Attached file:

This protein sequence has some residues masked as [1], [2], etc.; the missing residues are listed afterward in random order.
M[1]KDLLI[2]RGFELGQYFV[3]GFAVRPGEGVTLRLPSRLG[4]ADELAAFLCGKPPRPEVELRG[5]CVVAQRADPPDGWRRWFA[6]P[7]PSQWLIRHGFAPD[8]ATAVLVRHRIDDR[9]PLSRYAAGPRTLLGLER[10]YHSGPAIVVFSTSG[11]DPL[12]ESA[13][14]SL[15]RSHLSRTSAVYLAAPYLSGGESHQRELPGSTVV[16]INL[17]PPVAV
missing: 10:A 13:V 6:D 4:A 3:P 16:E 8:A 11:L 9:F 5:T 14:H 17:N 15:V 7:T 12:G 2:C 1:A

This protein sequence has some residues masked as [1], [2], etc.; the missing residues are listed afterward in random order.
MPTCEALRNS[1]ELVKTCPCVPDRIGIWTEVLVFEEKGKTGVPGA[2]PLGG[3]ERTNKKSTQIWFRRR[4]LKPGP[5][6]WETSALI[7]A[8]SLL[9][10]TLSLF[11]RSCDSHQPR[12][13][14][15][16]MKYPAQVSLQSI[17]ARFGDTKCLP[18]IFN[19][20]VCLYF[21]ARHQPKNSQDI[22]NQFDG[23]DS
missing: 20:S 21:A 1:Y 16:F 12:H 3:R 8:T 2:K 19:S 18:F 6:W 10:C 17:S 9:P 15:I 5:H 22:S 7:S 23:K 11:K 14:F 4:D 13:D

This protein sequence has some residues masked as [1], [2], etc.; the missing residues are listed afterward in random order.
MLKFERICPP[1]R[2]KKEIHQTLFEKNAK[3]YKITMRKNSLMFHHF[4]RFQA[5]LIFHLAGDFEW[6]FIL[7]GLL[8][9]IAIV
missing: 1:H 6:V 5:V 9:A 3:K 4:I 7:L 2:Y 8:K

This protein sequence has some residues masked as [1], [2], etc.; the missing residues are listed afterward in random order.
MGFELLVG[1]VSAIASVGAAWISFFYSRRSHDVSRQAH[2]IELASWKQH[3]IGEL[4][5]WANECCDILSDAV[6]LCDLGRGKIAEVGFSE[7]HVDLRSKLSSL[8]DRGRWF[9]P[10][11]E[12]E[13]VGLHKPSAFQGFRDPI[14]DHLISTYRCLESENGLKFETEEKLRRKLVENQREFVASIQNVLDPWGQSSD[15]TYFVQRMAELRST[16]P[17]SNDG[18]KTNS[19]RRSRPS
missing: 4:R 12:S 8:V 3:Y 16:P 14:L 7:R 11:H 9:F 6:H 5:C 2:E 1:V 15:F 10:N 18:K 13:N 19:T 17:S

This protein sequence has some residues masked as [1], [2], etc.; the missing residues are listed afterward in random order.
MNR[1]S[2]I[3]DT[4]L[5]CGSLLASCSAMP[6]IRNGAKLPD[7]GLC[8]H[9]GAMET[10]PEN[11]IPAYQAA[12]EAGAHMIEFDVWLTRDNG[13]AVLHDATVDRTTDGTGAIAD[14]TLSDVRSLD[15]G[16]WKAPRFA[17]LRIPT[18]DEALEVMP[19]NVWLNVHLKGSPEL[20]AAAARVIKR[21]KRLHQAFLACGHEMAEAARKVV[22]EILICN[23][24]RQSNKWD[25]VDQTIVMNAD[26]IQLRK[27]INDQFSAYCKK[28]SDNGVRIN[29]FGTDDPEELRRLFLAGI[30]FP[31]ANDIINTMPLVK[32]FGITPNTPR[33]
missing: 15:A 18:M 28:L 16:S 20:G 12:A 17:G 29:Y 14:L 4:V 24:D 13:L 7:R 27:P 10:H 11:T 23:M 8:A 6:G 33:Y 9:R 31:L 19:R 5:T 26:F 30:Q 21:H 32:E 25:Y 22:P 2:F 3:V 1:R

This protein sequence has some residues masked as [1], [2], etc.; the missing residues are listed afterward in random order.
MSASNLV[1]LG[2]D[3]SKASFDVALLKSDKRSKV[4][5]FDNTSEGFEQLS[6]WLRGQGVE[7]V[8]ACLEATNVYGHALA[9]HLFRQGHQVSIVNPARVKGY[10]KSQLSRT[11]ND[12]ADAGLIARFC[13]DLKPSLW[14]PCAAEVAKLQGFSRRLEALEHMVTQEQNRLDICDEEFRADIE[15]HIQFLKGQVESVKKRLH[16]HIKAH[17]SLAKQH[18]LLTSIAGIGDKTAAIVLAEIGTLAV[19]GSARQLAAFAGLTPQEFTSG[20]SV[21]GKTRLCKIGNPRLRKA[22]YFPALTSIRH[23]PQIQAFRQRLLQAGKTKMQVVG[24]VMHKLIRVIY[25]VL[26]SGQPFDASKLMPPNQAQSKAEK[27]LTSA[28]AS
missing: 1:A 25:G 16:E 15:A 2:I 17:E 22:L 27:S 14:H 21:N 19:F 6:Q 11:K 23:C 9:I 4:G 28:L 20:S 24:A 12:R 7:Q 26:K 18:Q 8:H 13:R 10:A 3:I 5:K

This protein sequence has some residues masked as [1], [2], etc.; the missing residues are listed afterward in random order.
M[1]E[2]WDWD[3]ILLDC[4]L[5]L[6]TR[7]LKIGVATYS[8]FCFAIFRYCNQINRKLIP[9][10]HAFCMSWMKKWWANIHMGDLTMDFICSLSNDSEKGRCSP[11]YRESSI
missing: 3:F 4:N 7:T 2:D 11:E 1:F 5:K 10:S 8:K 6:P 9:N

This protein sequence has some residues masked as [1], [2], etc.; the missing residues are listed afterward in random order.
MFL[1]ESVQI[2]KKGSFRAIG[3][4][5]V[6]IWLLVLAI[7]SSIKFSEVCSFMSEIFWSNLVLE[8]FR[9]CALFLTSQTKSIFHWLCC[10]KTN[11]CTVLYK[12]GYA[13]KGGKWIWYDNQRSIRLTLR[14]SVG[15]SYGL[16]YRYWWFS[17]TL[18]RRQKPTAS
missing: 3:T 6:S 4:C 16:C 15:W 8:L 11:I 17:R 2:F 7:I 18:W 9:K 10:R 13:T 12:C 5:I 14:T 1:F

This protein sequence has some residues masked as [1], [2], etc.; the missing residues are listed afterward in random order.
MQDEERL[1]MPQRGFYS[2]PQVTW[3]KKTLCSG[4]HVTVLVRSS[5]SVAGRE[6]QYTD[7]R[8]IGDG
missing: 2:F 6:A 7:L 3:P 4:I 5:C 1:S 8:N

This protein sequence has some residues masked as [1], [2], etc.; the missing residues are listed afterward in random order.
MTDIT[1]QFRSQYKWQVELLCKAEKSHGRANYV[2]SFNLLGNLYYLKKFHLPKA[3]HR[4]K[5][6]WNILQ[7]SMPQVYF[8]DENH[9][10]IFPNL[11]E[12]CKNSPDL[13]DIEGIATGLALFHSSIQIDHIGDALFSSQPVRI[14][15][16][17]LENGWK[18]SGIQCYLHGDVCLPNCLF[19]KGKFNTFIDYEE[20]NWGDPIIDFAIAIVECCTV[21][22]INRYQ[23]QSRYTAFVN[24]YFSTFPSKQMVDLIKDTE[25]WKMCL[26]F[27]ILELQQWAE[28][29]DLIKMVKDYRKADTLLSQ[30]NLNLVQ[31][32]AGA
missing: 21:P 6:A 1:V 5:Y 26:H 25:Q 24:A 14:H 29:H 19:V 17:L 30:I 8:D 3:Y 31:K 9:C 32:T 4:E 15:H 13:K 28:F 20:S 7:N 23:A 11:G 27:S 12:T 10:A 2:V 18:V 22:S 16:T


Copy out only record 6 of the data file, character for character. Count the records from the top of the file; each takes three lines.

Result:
This protein sequence has some residues masked as [1], [2], etc.; the missing residues are listed afterward in random order.
MSASNLV[1]LG[2]D[3]SKASFDVALLKSDKRSKV[4][5]FDNTSEGFEQLS[6]WLRGQGVE[7]V[8]ACLEATNVYGHALA[9]HLFRQGHQVSIVNPARVKGY[10]KSQLSRT[11]ND[12]ADAGLIARFC[13]DLKPSLW[14]PCAAEVAKLQGFSRRLEALEHMVTQEQNRLDICDEEFRADIE[15]HIQFLKGQVESVKKRLH[16]HIKAH[17]SLAKQH[18]LLTSIAGIGDKTAAIVLAEIGTLAV[19]GSARQLAAFAGLTPQEFTSG[20]SV[21]GKTRLCKIGNPRLRKA[22]YFPALTSIRH[23]PQIQAFRQRLLQAGKTKMQVVG[24]VMHKLIRVIY[25]VL[26]SGQPFDASKLMPPNQAQSKAEK[27]LTSA[28]AS
missing: 1:A 25:G 16:E 15:A 2:I 17:E 22:L 27:S 14:H 21:N 19:F 6:Q 11:K 23:C 9:I 4:G 28:L 20:S 24:A 12:R 7:Q 26:K 18:Q 8:H 13:R 10:A 3:I 5:K